Best game of 2011: 23-10 at New York Giants (Week 15). Washington can claim only one accomplish worth boasting about, and that’s a regular season sweep over the Giants. The first win came during the season opener in Maryland, when the team scored a season-high 28 points and soundly dominated the G-Men in the second half. The encouraging win proved to have little impacton the season.
However, the Week 15 win was a dominant one throughout, and it came on the road against a Giants team fresh off a huge win for the Dallas Cowboys. There’s reason to believe the Giants simply suffered from a massive letdown game, but Redskins fans need some hope to cling to, and this game offered it. Washington limited the otherwise efficient Eli Manning to 23-of-40 passing for 257 yards and three interceptions.
Worst game of 2011: 23-0 v. Buffalo Bills in Toronto (Week 8). Washington puts up a fresh smelly egg against the team that allowed 434 points in its other 15 games (28.9 PPG). Not bad, John Beck.
The Bills dominated much more than the score would indicate. Fred Jackson ran for over 120 yards. Ryan Fitzpatrick completed an efficient 21 of 27 passes for 262 yards, two touchdowns and an interception. Meanwhile, Beck completed 20 of 33 passes for 208 yards and two interceptions. Oh, and he was sacked 10 times. Yes, against the same team that had 19 sacks in its other 15 games, which means this game alone accounted for 34.5 percent of all the sacks the Bills produced in 2011.
It doesn’t help the Redskins look or feel any better when you consider the Bills went 1-8 after this game and allowed at least 35 points four times in that span. Washington's effort may be the worst offensive performance from any team during the 2011 season.
Strength: Edge rush. Washington drafted Brian Orakpo in the first round of the 2009 NFL Draft, and he already has 28.5 sacks in three seasons (with at least 8.5 sacks in each season). Then, they grabbed Ryan Kerrigan in the first round of the 2011 NFL Draft, and he totaled 7.5 sacks as a rookie. Bottom line, the Redskins should have a nice 1-2 pass rushing punch on the edge of their 3-4 defense for years to come.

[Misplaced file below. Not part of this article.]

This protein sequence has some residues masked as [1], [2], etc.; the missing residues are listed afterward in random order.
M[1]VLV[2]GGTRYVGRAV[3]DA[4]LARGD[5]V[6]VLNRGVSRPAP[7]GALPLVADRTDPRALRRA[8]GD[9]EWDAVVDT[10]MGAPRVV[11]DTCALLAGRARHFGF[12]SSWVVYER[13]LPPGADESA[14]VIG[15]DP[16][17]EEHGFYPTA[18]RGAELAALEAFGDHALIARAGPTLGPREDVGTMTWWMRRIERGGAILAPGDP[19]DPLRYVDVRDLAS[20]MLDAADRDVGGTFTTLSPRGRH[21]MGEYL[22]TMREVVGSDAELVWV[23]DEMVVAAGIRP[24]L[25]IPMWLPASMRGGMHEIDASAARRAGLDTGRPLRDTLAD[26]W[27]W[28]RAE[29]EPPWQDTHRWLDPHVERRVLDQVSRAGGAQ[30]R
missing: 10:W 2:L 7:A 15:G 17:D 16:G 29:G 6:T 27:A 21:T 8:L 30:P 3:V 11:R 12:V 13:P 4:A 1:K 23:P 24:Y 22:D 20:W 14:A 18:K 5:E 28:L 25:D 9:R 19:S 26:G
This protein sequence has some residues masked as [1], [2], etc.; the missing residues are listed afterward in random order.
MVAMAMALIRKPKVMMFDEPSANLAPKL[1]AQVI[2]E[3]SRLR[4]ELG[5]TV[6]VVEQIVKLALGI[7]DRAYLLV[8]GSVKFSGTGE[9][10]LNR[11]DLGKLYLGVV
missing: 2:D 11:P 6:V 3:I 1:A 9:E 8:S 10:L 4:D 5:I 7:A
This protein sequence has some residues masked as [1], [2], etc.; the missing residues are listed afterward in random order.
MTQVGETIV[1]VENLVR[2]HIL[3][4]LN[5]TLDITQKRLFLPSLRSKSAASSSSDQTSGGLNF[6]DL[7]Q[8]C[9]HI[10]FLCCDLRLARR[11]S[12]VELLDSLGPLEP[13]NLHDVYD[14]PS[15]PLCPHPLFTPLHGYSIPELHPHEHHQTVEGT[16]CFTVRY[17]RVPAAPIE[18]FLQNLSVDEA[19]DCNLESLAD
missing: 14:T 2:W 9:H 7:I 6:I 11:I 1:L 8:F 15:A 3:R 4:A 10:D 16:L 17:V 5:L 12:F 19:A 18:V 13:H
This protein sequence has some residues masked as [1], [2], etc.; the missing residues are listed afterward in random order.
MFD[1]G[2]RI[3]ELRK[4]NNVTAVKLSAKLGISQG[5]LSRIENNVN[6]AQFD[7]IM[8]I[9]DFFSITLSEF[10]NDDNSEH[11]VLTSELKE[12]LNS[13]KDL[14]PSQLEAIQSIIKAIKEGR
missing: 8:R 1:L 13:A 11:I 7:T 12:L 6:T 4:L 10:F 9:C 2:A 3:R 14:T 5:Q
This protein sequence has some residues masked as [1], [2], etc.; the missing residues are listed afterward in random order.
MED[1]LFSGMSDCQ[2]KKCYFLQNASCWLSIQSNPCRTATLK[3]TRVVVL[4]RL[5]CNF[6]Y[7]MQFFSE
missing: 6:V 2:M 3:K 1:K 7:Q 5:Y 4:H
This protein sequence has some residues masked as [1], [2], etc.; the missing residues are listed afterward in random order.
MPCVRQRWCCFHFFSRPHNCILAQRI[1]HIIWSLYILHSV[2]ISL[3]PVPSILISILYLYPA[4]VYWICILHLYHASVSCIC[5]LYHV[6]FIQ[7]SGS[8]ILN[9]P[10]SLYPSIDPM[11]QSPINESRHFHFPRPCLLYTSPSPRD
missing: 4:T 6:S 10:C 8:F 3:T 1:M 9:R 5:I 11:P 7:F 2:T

Now imagine what can open up for those two if the defensive line commands more attention.
Weakness: Passing offense. Front office. Let’s quickly forget the steaming bowl of mediocrity that was Rex Grossman and John Beck last year. Their primary two targets wide out were Jabar Gaffney (31) and Santana Moss (32). Sandwiched between those two players on the season receptions list was a tight end (Fred Davis) and a rookie running back (Roy Helu).
While we understand that receivers can be flashy and gaudy, yet relatively unimportant to the championship-building process, there needs to be at least some options to spread out the passing out and keep opposing defenses guessing. Receivers can do a good job of changing the way defenses attack an offense, if nothing else paramount to picking a team out up from the doldrums of mediocrity. One standout option would be helpful, especially when production already lacks under center.